Jul 25, 2018

Temple of Reason: Tomme de Chartreux


In today's episode of "things in history you never heard of before," I bring to you the Temple of Reason, which was the place of "worship" in the Cult of Reason, which was supposed to replace Christianity (and organized religion in general) in France in the 18th century. You've probably never heard of the Cult of Reason, but you've certainly heard of the most famous Temple of Reason...

That's right. Notre Dame. On November 10, 1793, a special Cult of Reason ceremony was held here, with a decidedly atheist bent and an altar to Philosophy, at the base of which was an offering dedicated to Reason, all lit by a torch of Truth. Instead of praying to the bloodied figure of Jesus Christ on a cross, the crowd revered the Goddess of Liberty in the form of an actress draped in bleu, blanc, et rouge, the colors of the revolution and the new republic.

Saint-Paul Saint-Louis in the Marais was a Temple of Reason in 1973 for an extended period. Also Saint-Sulpice, Basilique Saint-Denis, Les Invalides, and many major cathedrals both inside and outside of Paris, including the world-famous cathedral at Chartres.

The cult existed from 1792-1794 till Ropesbierre put an end to that by introducing his own cult, the Cult of the Supreme Being. It was still supposed to supplant Christianity and, knowing Ropesbierre, he probably thought of himself as the Supreme Being, and it was part of his Reign of Terror.

The Cult of Reason was determined that the new national and world order would be atheistic. Despite the name, the Cult of Reason was not, however, always reasonable. Part of its modus operandi was the "carnaval" or ransacking of churches, overturning of statues, defacing of priceless art works -- all that fun stuff. It was the cultural revolution before Mao thought of it for China.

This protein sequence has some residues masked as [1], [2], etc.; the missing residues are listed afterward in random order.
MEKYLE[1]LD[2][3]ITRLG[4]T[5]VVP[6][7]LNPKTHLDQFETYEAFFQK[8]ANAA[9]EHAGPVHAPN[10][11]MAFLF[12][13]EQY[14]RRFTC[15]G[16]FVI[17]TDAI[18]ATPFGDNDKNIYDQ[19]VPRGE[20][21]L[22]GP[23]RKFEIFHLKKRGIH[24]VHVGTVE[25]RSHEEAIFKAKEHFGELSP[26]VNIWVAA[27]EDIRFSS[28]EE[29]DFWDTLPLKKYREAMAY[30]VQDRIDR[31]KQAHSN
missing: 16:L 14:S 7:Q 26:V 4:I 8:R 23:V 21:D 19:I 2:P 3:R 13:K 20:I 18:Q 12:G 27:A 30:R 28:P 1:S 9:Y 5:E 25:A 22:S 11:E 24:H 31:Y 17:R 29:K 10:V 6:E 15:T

While the Cult may have died out and both Notre Dame and Saint-Paul Saint-Louis are, once again, houses of Catholic worship, the Pantheon is, in a way, a Temple of Reason.

THE CHEESE: Tomme de Chartreux

Tomme de Chartreux (also called Tomme Chartreuse and Tomme le Chartreux, at the store where I taste it) is related to the Galet de Chartreux (also Galet de la Chartreuse) and is a hard cheese made in Savoie, in the Alps, near the Massif de Chartreuse, for which both cheeses and the Chartreux monastery and Chartreuse liqueur are all named.

Made from raw cows' milk, a wheel of Tomme de Chartreux weighs in between 1.5-3 kg and is aged one month in a warm cellar, then many more months in humid and cold cellars. The result is a silky smooth cheese with a pale yellow color and a crust that is white and chalky, with hints of orange. The flavor is musty, with distinct hints of the cellar, and mildly salty, with a nice balance -- not too strong, but not boring.


There seems to be a great deal of confusion about the names of both the Tomme and Galet (de) (la) Charteux/Chartreuse. It really is not reasonable to have so many alternatives, but I can at least set one thing straight: they are not named for Chartres but rather for the Massif de la Chartreuse, which is actually quite reasonable when you think about it. Still, I choose this cheese in honor of Chartres, one of the more famous former Temples of Reason.


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